Friday, December 18, 2009

“TAL: Year One”

c. 2009 Rod Ice
All rights reserved

For this writer, duties at The Maple Leaf began in February 1998.

After submitting a letter to the editor, I found that erstwhile chief Don Buchanan was interested in adding a local columnist to his roster.

Several personal essays followed, using my own experience as a freelance scribe for inspiration. Eventually, the wordsmithing project lasted long enough to be worthy of regular publication.

Buchanan christened my series ‘Thoughts At Large.’

It was an honor I accepted with gratitude. For the remainder of Year One, I worked to establish my presence with local readers:


Recently, I bought an important treasure for the basement of our home… (my purchase) was a portrait of the late cultural icon, Elvis Presley, rendered on a canvas of cheap velvet!

Such paintings always seemed to appear at filling stations, and roadside markets. Were they sold anywhere else? Mine bears an irrefutable mark of authenticity. On the reverse side of its frame is stamped: 'Hecho En Mexico'!

As a collectible, their value is dubious. Does a plastic, pink flamingo hold any great worth? You may consider this tribute to 'The King' a cruelty, or a joke. Still, there had always been yearning in my heart for one of my very own!

In the center of a truckstop shrine, this cloth creation might prove useful in spreading goodwill, and cheer. The citizen's-band airwaves could crackle with a throaty "Thank you! Thank you very much!"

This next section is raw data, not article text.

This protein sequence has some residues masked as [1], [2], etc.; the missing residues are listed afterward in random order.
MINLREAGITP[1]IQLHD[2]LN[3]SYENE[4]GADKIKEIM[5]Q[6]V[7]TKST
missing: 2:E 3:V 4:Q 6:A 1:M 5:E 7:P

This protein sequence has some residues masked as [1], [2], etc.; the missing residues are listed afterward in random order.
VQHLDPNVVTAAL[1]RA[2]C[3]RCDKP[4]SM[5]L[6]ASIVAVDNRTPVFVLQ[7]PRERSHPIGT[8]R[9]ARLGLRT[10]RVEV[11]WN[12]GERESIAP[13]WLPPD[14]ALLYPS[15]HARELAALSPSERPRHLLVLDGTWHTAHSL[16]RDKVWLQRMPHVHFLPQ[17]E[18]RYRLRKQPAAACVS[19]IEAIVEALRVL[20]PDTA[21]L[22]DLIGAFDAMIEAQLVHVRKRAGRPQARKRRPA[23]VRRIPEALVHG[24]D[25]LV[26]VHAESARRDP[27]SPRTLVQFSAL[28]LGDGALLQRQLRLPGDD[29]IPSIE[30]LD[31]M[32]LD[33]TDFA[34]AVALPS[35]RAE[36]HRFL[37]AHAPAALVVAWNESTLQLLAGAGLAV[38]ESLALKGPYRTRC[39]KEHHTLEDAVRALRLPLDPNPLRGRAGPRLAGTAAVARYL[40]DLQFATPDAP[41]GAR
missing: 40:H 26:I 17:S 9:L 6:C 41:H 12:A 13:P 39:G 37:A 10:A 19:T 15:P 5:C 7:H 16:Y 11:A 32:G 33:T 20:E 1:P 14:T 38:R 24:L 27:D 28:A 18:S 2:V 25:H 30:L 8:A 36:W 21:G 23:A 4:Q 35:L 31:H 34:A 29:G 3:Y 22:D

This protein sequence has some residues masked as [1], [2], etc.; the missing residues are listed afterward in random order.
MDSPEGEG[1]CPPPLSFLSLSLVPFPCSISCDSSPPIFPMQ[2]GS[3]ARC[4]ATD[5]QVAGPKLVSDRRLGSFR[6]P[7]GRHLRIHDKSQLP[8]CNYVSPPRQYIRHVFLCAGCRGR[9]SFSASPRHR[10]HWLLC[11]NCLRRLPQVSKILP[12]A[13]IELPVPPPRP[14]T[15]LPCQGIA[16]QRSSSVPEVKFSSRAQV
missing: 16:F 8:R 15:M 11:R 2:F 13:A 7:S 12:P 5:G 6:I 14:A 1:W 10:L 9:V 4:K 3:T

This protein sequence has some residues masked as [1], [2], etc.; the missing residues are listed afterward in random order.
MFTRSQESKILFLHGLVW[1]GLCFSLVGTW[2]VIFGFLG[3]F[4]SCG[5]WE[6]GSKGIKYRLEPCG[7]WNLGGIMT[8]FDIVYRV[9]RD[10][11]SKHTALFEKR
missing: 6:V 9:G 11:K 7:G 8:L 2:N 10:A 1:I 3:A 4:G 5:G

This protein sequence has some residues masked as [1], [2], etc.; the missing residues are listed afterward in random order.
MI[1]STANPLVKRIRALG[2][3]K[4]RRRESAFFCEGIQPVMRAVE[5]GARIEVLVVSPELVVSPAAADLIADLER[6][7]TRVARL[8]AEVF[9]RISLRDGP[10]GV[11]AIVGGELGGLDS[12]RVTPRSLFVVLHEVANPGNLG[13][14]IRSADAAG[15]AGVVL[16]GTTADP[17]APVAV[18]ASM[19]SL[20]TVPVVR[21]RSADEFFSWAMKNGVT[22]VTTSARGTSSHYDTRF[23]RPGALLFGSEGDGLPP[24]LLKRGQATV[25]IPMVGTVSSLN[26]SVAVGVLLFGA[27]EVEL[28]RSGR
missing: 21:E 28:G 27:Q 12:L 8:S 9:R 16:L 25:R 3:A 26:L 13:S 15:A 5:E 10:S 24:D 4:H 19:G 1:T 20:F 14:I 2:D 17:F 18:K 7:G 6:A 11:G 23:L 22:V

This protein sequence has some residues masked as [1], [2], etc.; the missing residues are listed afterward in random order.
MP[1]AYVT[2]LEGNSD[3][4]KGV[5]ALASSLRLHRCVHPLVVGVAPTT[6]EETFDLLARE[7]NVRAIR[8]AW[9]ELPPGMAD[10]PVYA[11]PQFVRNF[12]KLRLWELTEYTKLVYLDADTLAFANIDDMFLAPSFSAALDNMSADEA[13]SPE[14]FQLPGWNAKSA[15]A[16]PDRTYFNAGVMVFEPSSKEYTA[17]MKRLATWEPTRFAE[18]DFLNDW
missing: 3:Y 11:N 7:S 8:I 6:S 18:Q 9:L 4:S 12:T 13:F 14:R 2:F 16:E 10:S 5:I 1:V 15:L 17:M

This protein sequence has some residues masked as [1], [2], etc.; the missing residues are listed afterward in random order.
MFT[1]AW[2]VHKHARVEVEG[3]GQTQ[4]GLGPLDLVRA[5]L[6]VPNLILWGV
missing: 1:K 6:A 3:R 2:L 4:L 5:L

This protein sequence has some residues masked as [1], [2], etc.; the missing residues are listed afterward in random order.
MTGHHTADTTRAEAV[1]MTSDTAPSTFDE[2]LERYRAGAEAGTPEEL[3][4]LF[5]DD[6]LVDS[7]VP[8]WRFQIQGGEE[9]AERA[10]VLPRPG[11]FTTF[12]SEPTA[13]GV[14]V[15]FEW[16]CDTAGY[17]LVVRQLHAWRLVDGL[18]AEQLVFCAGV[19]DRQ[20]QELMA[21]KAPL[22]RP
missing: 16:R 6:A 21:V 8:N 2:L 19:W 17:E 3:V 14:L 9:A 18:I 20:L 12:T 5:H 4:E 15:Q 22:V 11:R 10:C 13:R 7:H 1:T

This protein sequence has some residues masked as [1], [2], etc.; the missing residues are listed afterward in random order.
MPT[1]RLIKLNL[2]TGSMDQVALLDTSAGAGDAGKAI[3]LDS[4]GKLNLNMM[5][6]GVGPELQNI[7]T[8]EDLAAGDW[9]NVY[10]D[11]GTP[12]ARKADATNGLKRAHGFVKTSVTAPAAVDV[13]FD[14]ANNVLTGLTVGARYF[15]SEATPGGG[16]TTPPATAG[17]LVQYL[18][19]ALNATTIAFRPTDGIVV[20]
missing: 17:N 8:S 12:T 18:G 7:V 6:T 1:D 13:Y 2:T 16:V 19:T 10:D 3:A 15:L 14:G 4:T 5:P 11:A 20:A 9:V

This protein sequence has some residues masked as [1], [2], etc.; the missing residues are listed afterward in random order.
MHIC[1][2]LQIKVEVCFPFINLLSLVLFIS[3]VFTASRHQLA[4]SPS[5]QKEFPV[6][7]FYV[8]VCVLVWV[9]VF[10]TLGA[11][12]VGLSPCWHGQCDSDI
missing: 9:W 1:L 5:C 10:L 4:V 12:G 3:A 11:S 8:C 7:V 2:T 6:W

But, on (my) basement wall, it strikes a pose across from an autographed poster of Dolly Parton. They frame the entrance to our (home) with rhinestones, and screaming polyester!

The Velvet Elvis is Takin' Care of Business among a court of fellow members in the
heavenly hall of fame. John Lennon is at his side, and Keith Moon. Roy Buchanan, and Faron Young are nearby. Jerry Garcia waits in the form of a concert button. But this a chapel of Memphis devotion.

There will always be rockin' in our jailhouse!


During a recent visit to the library section of our local Salvation Army thrift store, I found a tome of some distinction. With a slight pretentiousness, it's colorful dust jacket announced notable contents within - "THE GAME SHOW KING / A confession by Chuck Barris." An irresistible bargain at... ninety-nine cents!

It seems fitting that his meandering tale would be offered in a setting of broken eight-track players, castaway bowling balls, and horrendous bedroom furniture. Was this not the fellow that once offered America an obscenity known as "The $1.98 Beauty Show"?

Barris amassed a personal fortune through the creation of such programs as "The
Dating Game" and it's progeny, "The Newlywed Game". He wrote the Rock 'n Roll standard "Palisades Park" (made a hit by Freddy 'Boom Boom' Cannon), and released a record of his own with "The Chuck Barris Syndicate". But his true legacy was birthed of greater stuff. What glory is there, that could surpass having given life to "The Gong Show"?

(With this program) Barris created a proletarian forum for self-expression. There